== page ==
The 'smoking gun' fires blanks

The 'smoking gun' fires blanks
The 'smoking gun' fires blanks

Given the excitement on the right this morning, you'd like they'd found a video of President Obama personally shredding Tea Party groups' tax-exempt applications in the Oval Office. What's all the fuss about? The Daily Caller -- which really didn't need another bogus story dragging down its reputation even further -- ran a report this morning, echoing a report from Fox News' Bill O'Reilly last night, that said former IRS Commissioner Douglas Shulman visited the White House 157 times between 2009 and 2012.

This, O'Reilly said, may very well be the "smoking gun" Republicans have been hoping for.

As part of its commitment to transparency, the administration makes public a list of everyone who visits the White House. But as The Atlantic's Garance Franke-Ruta explained this morning, the right's attempt to use these records to advance the IRS story has failed miserably.

Shulman was cleared primarily to meet with administration staffers involved in implementation of the health-care reform bill. He was cleared 40 times to meet with Obama's director of the Office of Health Reform, and a further 80 times for the biweekly health reform deputies meetings and others set up by aides involved with the health-care law implementation efforts. That's 76 percent of his planned White House visits just there, before you even add in all the meetings with Office of Management and Budget personnel also involved in health reform.Complicating the picture is the fact that just because a meeting was scheduled and Shulman was cleared to attend it does not mean that he actually went. Routine events like the biweekly health-care deputies meeting would have had a standing list of people cleared to attend, people whose White House appointments would have been logged and forwarded to the check-in gate. But there is no time of arrival information in the records to confirm that Shulman actually signed in and went to these standing meetings.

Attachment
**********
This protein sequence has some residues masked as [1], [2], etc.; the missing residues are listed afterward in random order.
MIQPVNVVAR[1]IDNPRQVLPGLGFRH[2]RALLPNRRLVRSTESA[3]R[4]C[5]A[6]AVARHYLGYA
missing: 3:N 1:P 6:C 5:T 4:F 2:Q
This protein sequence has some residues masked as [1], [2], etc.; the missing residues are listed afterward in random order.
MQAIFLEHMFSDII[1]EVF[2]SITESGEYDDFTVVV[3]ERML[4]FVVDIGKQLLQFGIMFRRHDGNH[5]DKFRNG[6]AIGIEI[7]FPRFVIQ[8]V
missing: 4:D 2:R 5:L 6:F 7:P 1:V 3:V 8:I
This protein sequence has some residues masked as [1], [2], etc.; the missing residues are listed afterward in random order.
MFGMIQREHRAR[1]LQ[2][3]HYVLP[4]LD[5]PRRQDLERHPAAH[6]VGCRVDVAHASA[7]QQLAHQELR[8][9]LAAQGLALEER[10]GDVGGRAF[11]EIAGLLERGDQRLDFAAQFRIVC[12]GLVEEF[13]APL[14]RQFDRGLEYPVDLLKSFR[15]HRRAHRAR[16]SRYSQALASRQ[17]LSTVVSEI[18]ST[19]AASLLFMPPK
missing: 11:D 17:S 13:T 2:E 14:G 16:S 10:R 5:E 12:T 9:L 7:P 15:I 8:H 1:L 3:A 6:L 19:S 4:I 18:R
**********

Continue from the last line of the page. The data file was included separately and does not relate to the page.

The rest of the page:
So, Shulman, the Bush-appointed head of the IRS, was cleared to attend 157 gatherings at the White House. How many did he actually attend? Eleven. The former IRS commissioner attended 11 events at the White House over the course of three years. Why is that interesting? It's not.

To borrow a phrase, this isn't a smoking gun; it isn't even a lukewarm slingshot.

I'd really hoped Republican media would know better by now. Not only is it silly to think the White House would conspire with the Bush-appointed head of the IRS to add scrutiny to Tea Partiers seeking tax-exempt status, but as long-time readers may recall, conservative media outlets have been tripped up by the White House visitor logs before, too.

There's no smoking gun; there's no burgeoning presidential scandal; there's no point to the usual suspects waiting for a new Watergate to emerge. The right is just embarrassing itself at this point.